Fifteen Simple Ways (“low hanging fruit”) for Law Professors to Integrate Professional Formation and Development into Online Classrooms, Best Practices for Legal Education, co-authored with Neil Hamilton, (April 20, 2020)
From Zero to Zoom: Lessons from the Forced Experiment of Online Learning in Legal Education with Gallup, Panelist, June 2021
Online Bar Support, blog series, AccessLex XBlog (Part 2, Part 3, Part 4, Part 5, May 2020)
ABA Journal: Advice re: Online Bar Exams, “With some states moving to online bar exams, four (4) academic support educators have teamed up with the ABA Journal to share top-notch tips for expertly preparing for success on online bar exams. Here’s the link to read the expert suggestions from Prof. Goldie Pritchard (Michigan State), ABA author Sara Berman (AccessLex Institute), Prof. Courtney Lee (University of the Pacific – McGeorge), and Prof. Joe Regalia (UNLV): https://www.abajournal.com/academic-support-experts-offer-advice/. “
The Future is Here: Legal Education in a Hybrid World, plenary session at Online & Hybrid Learning Pedagogy: Toward Defining Best Practices in Legal Education moderated by Sara Berman (Saturday, September 28, 2019). View Video of this Presentation
“The question is no longer not whether but how well we will teach and learn law online. The time is now,” said Sara J. Berman, an early adopter of distance learning, during the 2019 Online & Hybrid Learning Pedagogy: Toward Defining Best Practices in Legal Education Denver conference. The 2020 worldwide Corona virus pandemic caused an overnight migration of teaching and learning to the online environment. What in 2019 was still a fascinating pedagogical choice (to flip or not to flip, that was the question), became an overnight necessity in 2020.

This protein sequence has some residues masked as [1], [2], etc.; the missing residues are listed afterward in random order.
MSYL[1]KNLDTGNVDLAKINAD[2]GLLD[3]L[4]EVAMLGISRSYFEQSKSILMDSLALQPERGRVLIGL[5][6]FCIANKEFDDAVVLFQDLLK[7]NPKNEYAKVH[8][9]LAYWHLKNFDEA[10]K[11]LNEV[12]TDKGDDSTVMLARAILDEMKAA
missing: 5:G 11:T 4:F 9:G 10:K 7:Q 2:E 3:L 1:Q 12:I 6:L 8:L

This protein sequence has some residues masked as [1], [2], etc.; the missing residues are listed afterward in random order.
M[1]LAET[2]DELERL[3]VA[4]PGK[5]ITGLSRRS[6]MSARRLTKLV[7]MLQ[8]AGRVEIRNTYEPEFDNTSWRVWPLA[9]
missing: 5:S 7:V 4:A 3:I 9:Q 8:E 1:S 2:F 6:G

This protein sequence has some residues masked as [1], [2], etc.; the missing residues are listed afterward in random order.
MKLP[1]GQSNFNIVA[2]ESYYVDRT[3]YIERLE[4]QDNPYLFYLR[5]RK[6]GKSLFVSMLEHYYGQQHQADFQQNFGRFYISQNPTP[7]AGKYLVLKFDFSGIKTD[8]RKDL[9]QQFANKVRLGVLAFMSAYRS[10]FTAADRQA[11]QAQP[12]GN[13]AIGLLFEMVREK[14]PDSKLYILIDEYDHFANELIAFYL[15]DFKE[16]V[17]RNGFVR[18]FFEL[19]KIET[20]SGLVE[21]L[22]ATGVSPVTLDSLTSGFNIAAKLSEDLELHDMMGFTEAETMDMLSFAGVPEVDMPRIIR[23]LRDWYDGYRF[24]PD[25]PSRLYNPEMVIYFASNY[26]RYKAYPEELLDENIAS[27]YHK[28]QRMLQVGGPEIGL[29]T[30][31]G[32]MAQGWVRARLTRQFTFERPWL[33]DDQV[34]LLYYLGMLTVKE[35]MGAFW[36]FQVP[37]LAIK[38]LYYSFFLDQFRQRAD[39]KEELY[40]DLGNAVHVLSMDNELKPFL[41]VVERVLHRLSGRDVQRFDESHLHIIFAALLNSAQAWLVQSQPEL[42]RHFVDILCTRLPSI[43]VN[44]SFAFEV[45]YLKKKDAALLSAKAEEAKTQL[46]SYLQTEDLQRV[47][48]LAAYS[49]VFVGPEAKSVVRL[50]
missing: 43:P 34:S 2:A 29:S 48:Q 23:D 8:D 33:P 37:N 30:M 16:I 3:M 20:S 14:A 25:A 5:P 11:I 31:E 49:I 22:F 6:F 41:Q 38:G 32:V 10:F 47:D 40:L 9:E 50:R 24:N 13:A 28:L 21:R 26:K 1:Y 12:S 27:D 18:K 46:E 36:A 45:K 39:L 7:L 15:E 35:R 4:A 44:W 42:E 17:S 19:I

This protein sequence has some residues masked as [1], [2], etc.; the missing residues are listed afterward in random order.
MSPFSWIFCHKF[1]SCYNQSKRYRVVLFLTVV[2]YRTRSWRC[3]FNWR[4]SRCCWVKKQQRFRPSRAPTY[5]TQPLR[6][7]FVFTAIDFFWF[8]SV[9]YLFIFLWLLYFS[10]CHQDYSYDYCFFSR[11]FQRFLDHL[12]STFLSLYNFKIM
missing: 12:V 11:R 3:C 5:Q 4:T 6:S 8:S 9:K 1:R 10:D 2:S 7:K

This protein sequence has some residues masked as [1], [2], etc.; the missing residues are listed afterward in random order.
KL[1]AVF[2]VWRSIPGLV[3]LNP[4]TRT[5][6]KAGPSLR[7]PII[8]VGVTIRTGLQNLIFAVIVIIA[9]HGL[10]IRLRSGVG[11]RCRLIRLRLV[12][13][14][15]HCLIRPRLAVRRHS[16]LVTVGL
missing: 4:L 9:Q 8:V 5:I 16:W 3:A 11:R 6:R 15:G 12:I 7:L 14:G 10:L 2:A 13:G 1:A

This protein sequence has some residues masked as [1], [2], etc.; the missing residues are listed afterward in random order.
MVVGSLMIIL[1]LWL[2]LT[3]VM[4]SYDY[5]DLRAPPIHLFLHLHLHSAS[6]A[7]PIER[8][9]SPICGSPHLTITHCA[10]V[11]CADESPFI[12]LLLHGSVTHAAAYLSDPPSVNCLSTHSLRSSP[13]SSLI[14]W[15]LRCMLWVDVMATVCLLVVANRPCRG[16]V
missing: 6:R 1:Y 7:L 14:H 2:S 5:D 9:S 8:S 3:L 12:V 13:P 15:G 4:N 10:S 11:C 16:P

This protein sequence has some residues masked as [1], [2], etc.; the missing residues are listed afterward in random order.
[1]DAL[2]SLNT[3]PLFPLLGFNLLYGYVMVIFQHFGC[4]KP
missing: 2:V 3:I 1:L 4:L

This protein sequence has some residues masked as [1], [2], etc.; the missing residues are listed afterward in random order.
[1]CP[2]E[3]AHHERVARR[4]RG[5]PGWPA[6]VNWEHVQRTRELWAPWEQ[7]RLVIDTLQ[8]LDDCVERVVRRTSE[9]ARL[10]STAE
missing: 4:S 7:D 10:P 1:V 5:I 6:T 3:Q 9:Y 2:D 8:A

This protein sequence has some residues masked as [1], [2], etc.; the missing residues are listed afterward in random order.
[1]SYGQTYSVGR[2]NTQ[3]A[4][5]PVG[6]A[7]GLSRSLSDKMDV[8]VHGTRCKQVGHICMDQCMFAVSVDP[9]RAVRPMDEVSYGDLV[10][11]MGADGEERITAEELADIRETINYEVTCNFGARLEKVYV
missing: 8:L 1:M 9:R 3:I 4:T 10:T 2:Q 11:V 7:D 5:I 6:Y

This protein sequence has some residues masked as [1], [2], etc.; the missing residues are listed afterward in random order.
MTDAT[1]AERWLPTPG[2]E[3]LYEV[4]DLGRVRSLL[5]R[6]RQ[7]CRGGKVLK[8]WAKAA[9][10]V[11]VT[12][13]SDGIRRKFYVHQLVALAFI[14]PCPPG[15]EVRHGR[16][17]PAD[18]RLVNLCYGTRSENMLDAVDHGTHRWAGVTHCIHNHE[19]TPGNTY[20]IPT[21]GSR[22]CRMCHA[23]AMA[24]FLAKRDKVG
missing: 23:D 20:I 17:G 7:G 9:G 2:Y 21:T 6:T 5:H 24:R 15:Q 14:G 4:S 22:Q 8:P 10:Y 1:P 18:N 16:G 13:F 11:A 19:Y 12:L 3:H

This is not the way any of us would have chosen to be embrace new frontiers, but one way of coping with any crisis is to view it as an opportunity. The great educational challenge/opportunity of our day is to move from the emergency remote teaching we were forced to adopt into a new era of thoughtful, well-designed, and sound practices that make up cutting edge online teaching and learning. The time is now to study the way we educate and license lawyers and provide legal services. There has never been a moment more ripe for change.
Professor Berman was quoted in the California Bar Journal in December 2008 describing elements of the online JD program: “The curriculum includes live classes, assigned reading, video lectures, essays and tests in 11-day modules. “Other than eye contact and body language, the discussion is, in many ways, quite similar to that of a traditional law school classroom.”